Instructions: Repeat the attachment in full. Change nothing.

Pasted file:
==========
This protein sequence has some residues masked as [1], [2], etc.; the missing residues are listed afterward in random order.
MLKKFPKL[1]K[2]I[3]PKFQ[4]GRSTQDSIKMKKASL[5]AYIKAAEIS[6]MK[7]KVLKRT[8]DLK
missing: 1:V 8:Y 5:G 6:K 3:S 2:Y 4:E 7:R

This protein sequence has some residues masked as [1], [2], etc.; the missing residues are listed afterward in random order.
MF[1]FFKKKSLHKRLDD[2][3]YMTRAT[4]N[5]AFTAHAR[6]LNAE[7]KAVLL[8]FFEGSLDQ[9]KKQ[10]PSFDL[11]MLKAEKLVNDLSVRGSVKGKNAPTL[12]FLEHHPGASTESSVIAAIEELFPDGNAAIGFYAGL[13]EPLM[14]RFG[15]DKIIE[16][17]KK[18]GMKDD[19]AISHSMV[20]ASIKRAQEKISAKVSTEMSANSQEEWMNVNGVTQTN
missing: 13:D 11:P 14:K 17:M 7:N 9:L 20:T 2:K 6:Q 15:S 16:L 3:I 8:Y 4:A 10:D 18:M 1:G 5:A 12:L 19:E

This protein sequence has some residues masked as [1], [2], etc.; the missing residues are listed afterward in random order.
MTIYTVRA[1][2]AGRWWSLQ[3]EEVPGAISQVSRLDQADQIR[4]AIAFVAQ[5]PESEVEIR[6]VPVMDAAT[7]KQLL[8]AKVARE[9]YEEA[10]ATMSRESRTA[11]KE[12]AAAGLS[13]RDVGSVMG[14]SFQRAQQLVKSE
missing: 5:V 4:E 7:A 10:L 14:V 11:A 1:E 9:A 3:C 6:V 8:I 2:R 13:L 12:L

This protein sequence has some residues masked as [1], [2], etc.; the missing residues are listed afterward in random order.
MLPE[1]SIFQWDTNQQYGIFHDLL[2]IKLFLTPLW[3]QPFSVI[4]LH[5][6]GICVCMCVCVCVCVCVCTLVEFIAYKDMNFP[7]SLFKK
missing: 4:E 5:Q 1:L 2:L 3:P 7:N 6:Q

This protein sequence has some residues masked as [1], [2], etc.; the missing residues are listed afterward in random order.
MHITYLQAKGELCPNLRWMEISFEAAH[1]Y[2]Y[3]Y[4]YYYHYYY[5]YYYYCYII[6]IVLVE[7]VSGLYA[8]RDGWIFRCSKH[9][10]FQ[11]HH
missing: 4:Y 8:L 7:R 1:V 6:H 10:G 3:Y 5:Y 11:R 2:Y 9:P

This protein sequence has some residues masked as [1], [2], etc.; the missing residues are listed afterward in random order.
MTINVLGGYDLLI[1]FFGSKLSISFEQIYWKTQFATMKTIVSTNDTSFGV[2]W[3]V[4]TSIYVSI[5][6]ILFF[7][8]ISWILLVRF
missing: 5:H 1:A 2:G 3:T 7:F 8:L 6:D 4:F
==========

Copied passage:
This protein sequence has some residues masked as [1], [2], etc.; the missing residues are listed afterward in random order.
MLKKFPKL[1]K[2]I[3]PKFQ[4]GRSTQDSIKMKKASL[5]AYIKAAEIS[6]MK[7]KVLKRT[8]DLK
missing: 1:V 8:Y 5:G 6:K 3:S 2:Y 4:E 7:R

This protein sequence has some residues masked as [1], [2], etc.; the missing residues are listed afterward in random order.
MF[1]FFKKKSLHKRLDD[2][3]YMTRAT[4]N[5]AFTAHAR[6]LNAE[7]KAVLL[8]FFEGSLDQ[9]KKQ[10]PSFDL[11]MLKAEKLVNDLSVRGSVKGKNAPTL[12]FLEHHPGASTESSVIAAIEELFPDGNAAIGFYAGL[13]EPLM[14]RFG[15]DKIIE[16][17]KK[18]GMKDD[19]AISHSMV[20]ASIKRAQEKISAKVSTEMSANSQEEWMNVNGVTQTN
missing: 13:D 11:P 14:K 17:M 7:N 9:L 20:T 2:K 6:Q 15:S 16:L 3:I 8:Y 4:A 10:D 18:M 1:G 5:A 12:L 19:E

This protein sequence has some residues masked as [1], [2], etc.; the missing residues are listed afterward in random order.
MTIYTVRA[1][2]AGRWWSLQ[3]EEVPGAISQVSRLDQADQIR[4]AIAFVAQ[5]PESEVEIR[6]VPVMDAAT[7]KQLL[8]AKVARE[9]YEEA[10]ATMSRESRTA[11]KE[12]AAAGLS[13]RDVGSVMG[14]SFQRAQQLVKSE
missing: 5:V 4:E 7:A 10:L 14:V 11:A 1:E 9:A 3:C 6:V 8:I 2:R 13:L 12:L

This protein sequence has some residues masked as [1], [2], etc.; the missing residues are listed afterward in random order.
MLPE[1]SIFQWDTNQQYGIFHDLL[2]IKLFLTPLW[3]QPFSVI[4]LH[5][6]GICVCMCVCVCVCVCVCTLVEFIAYKDMNFP[7]SLFKK
missing: 4:E 5:Q 1:L 2:L 3:P 7:N 6:Q

This protein sequence has some residues masked as [1], [2], etc.; the missing residues are listed afterward in random order.
MHITYLQAKGELCPNLRWMEISFEAAH[1]Y[2]Y[3]Y[4]YYYHYYY[5]YYYYCYII[6]IVLVE[7]VSGLYA[8]RDGWIFRCSKH[9][10]FQ[11]HH
missing: 4:Y 8:L 7:R 1:V 6:H 10:G 3:Y 5:Y 11:R 2:Y 9:P

This protein sequence has some residues masked as [1], [2], etc.; the missing residues are listed afterward in random order.
MTINVLGGYDLLI[1]FFGSKLSISFEQIYWKTQFATMKTIVSTNDTSFGV[2]W[3]V[4]TSIYVSI[5][6]ILFF[7][8]ISWILLVRF
missing: 5:H 1:A 2:G 3:T 7:F 8:L 6:D 4:F